FDA Approves First Targeted Therapeutic Based on Tumor Biomarker, Not Tumor Origin

On Monday, the U.S. Food and Drug Administration (FDA) announced the highly anticipated approval of the molecularly targeted therapeutic larotrectinib (Vitrakvi) for use based on whether a patient’s tumor tests positive for a specific genetic biomarker and not where in the body the tumor originated.

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FDA Approvals Provide Advances in Precision Medicine and Immunotherapy

During the early part of November, we saw the U.S. Food and Drug Administration (FDA) approve a new molecularly targeted therapeutic, lorlatinib (Lorbrena), and expand the use of the immunotherapeutic pembrolizumab (Keytruda). These new approvals, which are for the treatment of certain patients with lung cancer and liver cancer, respectively, highlight that progress in the fields of precision medicine and immunotherapy is continuing unabated.

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Patient Advocates Join Researchers to Reduce Cancer Health Disparities

Cancer patient advocates take on many roles in their communities. They may go out to churches to promote the benefits of cancer screening, lead patient and survivor support groups, or offer a patient’s perspective on review panels that evaluate research grants. Many times, an experience with cancer pushes people to accept advocacy roles to fill some unmet need or simply to give back.

All of these efforts were on display at this year’s American Association for Cancer Research Conference on the Science of Cancer Health Disparities in Racial/Ethnic Minorities and the Medically Underserved in New Orleans Nov. 2-5. Opening the conference, 10 patient survivors and caregivers of various ethnicities and types of cancers took to the stage to describe how cancer has changed them and what cancer research has given them personally.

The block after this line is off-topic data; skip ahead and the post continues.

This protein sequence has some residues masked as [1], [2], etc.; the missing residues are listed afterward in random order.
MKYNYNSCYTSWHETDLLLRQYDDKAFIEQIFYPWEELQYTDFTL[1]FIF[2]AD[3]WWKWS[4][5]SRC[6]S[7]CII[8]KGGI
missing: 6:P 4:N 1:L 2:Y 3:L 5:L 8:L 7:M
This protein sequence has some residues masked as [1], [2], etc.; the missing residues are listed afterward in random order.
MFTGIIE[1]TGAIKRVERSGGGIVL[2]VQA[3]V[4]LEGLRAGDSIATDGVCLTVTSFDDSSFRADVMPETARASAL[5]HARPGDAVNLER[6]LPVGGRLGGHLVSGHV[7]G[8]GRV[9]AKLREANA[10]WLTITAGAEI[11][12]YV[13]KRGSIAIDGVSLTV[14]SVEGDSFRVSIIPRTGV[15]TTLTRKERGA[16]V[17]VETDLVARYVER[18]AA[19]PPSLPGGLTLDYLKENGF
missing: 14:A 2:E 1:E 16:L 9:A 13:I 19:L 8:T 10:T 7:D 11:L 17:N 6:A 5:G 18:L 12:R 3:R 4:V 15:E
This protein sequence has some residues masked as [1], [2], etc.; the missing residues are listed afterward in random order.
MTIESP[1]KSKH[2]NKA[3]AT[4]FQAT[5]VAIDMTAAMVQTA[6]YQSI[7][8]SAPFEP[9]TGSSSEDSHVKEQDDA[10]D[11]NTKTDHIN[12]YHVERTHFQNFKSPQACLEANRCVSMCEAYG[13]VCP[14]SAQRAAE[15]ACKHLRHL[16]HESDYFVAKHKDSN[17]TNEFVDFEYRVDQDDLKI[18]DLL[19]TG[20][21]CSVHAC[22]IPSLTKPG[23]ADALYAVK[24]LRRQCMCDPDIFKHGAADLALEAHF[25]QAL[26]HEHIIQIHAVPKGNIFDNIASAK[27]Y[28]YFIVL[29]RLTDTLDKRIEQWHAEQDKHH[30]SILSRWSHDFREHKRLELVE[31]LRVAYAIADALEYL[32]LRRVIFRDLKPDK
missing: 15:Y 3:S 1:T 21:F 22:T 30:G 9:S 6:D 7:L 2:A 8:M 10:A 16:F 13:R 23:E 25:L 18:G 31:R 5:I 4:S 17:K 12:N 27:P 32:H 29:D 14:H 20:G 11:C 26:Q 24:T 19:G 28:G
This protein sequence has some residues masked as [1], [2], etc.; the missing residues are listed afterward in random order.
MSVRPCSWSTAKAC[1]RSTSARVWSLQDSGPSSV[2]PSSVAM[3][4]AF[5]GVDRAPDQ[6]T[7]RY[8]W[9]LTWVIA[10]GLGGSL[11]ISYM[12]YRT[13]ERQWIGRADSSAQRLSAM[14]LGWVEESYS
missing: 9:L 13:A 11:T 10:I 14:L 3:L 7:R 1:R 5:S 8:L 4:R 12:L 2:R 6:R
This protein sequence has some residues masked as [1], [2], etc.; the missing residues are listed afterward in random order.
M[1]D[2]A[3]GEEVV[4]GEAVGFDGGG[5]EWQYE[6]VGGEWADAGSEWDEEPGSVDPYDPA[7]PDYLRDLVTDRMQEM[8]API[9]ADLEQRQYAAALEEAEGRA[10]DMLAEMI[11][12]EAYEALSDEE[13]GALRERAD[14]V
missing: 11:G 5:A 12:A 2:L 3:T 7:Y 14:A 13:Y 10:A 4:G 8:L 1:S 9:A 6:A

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CAR-T Cells: “Bionic” Immune Cells for Treating Cancer

In the 1970s television series The Six Million Dollar Man, the narrator says of severely injured astronaut Steve Austin: “We can rebuild him. We have the technology. We can make him better than he was. Better, stronger, faster.” The narrator was referring to “bionic” technologies that provided higher visual acuity, stunning strength, and the ability to run at speeds greater than 60 miles per hour.

Over the past few years, cancer immunologists have achieved a comparable feat. They have taken T cells—the immune cells capable of destroying infectious agents, foreign cells, and cancers—and rebuilt them to be better than they were, better at recognizing and killing cancer cells.

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AACR CEO Receives Women for Oncology Award

On Friday, Margaret Foti, PhD, MD (hc), chief executive officer of the American Association for Cancer Research, was honored with the 2018 European Society for Medical Oncology (ESMO) Women for Oncology Award for her role in supporting the career development of women in oncology.

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FDA Approves a New PARP Inhibitor for BRCA-mutant Breast Cancer

In the midst of Breast Cancer Awareness Month, the US. Food and Drug Administration (FDA) provided good news for the breast cancer community this week when it approved a new breast cancer therapeutic called talazoparib (Talzenna), which targets ADP-ribose polymerase (PARP) proteins. They also approved a test to identify those patients eligible to receive talazoparib: patients with metastatic or locally advanced, HER2-negative breast cancer who have an inherited, cancer-associated BRCA1 or BRCA2 (BRCA1/2) mutation.

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Foti Meets with Israeli President, Discusses Cancer’s Global Impact

On Sunday, Margaret Foti, PhD, MD (hc), chief executive officer of the AACR, met with the president of Israel, Reuven Rivlin, at his residence in Jerusalem.

Foti has had a long, fruitful relationship with the Israeli cancer community. Her meeting with Rivlin and First Lady Nechama Rivlin was coordinated by longtime friend and colleague Miri Ziv, the Director General of the Israel Cancer Association.

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Three New Cancer Treatments Approved by the FDA

Last week saw a flurry of new anticancer therapeutics approved by the U.S. Food and Drug Administration (FDA) for treating several types of cancer. On Monday, Sept. 24, the agency approved the molecularly targeted therapeutic duvelisib (Copiktra) for treating certain patients with chronic lymphocytic leukemia (CLL) or small lymphocytic lymphoma (SLL), and for treating certain patients with follicular lymphoma. On Thursday, Sept. 27, it approved another molecularly targeted therapeutic—dacomitinib (Vizimpro)—for treating certain patients with non–small cell lung cancer (NSCLC). Then, on Friday, Sept. 28, it approved the immunotherapeutic cemiplimab-rwlc (Libtayo) for treating certain patients with cutaneous squamous cell carcinoma.

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